Maplewood Brewery & Distillery | Son of Juice
Everyday, you wake up and, among other things, decide what to wear. A top, shoes, necklace, skirt, pants – whatever. Maplewood Brewery is trying to expedite this process by offering you the option to wear your Juice Pants out in the world.
Son of Juice, the latest release of a line of beers in what Maplewood is calling their “Juice Pants family,” is a really tempting way to start the day by accidentally not putting pants on. That is to say, it’s damn drinkable. Ideas for some of the family: Dress Juice Pants (Black IPA), Juice Shorts (Session IPA), Cargo Juice Shorts (Dry-Hopped Session IPA), Juice Jorts (Smoked Session IPA), Juice Jeans (DIPA), Pants Party (IPA blend).
Clocking in at 6.3% ABV, Son of Juice looks like what people refer to as a “New England-style IPA.” Or not. While it is definitely opaque and hazy, it’s not to the level of some New England-style IPAs I’ve seen that look turbid or like liposuctioned fat in a glass. According to head brewer Adam Cieslek, any haze showing up is due to the two types of oats used (flaked and golden naked oats) and any dry hopping done. A lovely yellow and gold color emanates from the glass (3 SRM according to the bottle), while a healthy finger-and-a-half head rests bubbling above.
Hopped with Mosaic, Simcoe, Nugget, and Warrior (Mosaic is the daughter hop of Simcoe and Nugget, so this one’s like a Pants Family), Son of Juice is a tropical fruit bomb, with pineapple, mango, and orange peel aromas. While generously hopped, that “hop nose” is pushed to the back, backing up the label’s assertion of “Juicy. Juicy. Juicy.” As evidenced by the head on the pour, Son of Juice is carbonated well, and the beer lingers for a second on the tongue, then dissipates due to the pilsner malts used.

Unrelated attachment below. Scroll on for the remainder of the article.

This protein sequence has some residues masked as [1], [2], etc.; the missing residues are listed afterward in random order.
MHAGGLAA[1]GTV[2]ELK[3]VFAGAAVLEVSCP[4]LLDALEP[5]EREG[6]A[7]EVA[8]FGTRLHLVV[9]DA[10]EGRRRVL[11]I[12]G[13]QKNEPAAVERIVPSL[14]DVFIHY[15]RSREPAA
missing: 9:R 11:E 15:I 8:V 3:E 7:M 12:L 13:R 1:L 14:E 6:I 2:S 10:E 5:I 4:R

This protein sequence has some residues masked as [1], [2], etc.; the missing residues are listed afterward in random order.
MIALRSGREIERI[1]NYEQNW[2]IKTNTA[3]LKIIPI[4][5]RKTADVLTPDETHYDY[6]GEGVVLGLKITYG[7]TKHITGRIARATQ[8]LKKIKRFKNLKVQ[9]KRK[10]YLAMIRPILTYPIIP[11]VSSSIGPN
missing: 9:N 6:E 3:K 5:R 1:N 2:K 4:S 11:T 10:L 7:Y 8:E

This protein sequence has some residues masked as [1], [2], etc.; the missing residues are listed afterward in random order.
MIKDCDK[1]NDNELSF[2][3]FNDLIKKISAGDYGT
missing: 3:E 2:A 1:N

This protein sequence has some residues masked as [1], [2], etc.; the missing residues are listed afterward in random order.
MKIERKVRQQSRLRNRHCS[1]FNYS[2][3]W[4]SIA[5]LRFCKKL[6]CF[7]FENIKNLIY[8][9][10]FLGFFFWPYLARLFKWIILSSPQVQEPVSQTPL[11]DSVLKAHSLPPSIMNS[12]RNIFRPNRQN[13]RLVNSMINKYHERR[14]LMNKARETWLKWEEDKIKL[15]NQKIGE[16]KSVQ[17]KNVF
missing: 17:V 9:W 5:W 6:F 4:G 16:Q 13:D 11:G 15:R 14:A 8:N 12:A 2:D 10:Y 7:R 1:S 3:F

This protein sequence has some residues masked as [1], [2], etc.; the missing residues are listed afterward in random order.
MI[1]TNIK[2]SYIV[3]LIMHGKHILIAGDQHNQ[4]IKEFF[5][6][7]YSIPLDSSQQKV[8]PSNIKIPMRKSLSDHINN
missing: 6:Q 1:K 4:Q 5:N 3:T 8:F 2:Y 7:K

Bitterness is apparent at the beginning of the sip on the front of the tongue, then transitions to a tropical fruit medley of pineapple, papaya, orange rind, and mango, with some hints of peach rings thrown in for good measure. The taste doesn’t linger too long on the tongue, which leaves you wanting more. Soon, though, you’ll finish the bomber, as the alcohol is extremely well hidden.
Thankfully, Maplewood says it intends Son of Juice to be a regular release (at least until the spring). They are obviously happy with it, as they will be using the same late hopping and dry hopping techniques used on Son of Juice on other, upcoming offerings. If released during the spring and summer months, however, this would rank near the top (along with their Crushinator) of a list of warm weather beers.
Craig Gonciarczyk is a middle school teacher and currently co-hosts the ABV Chicago craft beer podcast.